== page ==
The burden of stroke on the health care system at large and individual patients is profound, and current techniques for rehabilitation rely on the training and dedication of the rehabilitation specialist. Here we present an immersive, virtual reality environment for presenting feedback to subjects in the form of a set of virtual hands. By just imagining the use of the left or right hands, subjects could see movement in the virtual hands and learn to modulate their thoughts to control them. Allowing subjects task relevant motor feedback early could prove an effective means of early rehabilitation. The implications of this training are presented in 6 patients who had suffered cortical or basal ganglia stroke. Using the system described below, the subject's were able to achieve control accuracies of as high as 81% in a binary classification task and showed progression of skill in as little as three, two-hour experimental sessions.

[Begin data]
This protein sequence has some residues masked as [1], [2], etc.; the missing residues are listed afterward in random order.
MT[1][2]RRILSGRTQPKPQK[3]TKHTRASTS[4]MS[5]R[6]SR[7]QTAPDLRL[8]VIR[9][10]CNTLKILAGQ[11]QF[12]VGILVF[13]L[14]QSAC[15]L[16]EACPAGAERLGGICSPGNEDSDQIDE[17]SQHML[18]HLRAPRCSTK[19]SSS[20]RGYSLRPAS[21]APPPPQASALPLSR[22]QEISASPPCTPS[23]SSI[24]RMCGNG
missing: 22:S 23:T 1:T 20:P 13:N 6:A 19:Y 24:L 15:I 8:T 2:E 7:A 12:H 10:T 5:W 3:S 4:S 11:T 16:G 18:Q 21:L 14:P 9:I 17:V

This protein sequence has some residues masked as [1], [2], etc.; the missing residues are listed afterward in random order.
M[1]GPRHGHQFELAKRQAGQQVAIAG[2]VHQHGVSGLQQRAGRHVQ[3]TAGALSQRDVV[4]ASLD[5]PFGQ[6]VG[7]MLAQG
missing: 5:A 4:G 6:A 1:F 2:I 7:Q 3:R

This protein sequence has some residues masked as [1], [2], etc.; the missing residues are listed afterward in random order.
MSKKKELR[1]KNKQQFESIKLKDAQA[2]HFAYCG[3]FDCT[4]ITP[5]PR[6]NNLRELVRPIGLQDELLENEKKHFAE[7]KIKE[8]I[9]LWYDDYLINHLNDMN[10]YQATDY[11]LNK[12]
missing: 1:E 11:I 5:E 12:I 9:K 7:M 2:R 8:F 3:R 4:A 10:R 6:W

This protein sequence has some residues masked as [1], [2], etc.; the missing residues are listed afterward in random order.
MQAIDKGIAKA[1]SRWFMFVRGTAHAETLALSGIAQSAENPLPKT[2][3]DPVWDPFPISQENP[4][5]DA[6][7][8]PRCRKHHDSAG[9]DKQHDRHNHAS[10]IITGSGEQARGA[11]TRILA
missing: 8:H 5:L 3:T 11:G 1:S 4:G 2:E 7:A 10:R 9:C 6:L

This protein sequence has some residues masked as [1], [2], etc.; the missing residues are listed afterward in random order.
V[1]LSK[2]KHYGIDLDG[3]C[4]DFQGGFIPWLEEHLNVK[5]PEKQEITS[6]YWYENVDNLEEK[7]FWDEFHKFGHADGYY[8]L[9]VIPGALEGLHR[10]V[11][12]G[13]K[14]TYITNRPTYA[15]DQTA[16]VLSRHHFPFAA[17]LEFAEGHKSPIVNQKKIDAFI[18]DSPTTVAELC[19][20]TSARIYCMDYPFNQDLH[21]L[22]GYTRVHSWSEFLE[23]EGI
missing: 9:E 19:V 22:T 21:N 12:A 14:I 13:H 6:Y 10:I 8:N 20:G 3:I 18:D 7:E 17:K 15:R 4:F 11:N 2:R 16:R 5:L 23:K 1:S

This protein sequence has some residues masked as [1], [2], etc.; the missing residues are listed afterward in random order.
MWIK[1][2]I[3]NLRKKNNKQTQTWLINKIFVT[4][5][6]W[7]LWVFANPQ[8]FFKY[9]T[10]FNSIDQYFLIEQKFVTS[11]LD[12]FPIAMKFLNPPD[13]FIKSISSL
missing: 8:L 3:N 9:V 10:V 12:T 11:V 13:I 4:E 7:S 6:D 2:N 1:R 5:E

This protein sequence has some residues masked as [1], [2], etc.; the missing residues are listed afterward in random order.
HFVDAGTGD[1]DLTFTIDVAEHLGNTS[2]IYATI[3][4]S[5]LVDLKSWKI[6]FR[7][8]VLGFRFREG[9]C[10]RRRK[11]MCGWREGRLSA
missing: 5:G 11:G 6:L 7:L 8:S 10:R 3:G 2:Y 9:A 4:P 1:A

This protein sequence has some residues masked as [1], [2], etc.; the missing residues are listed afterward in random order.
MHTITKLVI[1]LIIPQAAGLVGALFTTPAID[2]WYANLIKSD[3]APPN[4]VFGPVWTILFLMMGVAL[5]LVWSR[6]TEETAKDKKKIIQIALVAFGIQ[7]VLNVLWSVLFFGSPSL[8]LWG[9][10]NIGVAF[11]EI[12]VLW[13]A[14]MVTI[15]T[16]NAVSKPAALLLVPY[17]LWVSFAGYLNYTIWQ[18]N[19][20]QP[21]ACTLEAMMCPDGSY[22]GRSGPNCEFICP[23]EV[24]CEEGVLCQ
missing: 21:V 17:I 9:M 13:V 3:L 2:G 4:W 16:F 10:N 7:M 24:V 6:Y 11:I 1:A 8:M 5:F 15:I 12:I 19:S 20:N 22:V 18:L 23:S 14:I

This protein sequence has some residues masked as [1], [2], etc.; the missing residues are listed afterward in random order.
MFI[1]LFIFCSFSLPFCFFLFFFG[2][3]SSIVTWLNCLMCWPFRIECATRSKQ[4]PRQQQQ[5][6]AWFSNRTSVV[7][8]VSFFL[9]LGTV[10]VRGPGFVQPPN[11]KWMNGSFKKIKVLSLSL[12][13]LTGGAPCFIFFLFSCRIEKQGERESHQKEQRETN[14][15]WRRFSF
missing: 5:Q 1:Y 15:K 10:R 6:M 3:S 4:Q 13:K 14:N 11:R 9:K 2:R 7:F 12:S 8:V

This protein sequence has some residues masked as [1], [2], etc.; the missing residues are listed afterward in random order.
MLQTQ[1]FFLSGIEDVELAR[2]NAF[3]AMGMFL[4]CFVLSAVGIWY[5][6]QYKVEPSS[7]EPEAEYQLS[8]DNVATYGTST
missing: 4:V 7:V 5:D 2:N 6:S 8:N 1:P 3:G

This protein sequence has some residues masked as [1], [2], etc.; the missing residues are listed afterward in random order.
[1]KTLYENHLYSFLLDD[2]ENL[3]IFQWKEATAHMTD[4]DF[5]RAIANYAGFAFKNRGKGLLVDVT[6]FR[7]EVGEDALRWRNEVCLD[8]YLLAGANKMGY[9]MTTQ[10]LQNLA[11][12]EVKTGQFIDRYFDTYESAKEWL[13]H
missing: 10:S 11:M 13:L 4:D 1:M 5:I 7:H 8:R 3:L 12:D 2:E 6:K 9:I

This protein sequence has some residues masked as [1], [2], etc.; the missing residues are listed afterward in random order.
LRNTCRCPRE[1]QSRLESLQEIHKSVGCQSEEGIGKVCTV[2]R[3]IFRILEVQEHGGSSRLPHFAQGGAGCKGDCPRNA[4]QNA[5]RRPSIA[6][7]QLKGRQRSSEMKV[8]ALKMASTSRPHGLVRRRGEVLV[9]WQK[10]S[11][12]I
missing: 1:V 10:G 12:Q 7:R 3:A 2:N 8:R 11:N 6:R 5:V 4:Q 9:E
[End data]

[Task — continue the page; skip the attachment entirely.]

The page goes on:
University of Minnesota M.S. thesis. June 2013. Major: Biomedical Engineering. Advisor:
Bin He. 1 computer file (PDF); v, 34 pages.
Doud, Alexander James.
Motor imagery retraining after stroke with virtual hands: an immersive sensorimotor rhythm-based brain-computer interface.
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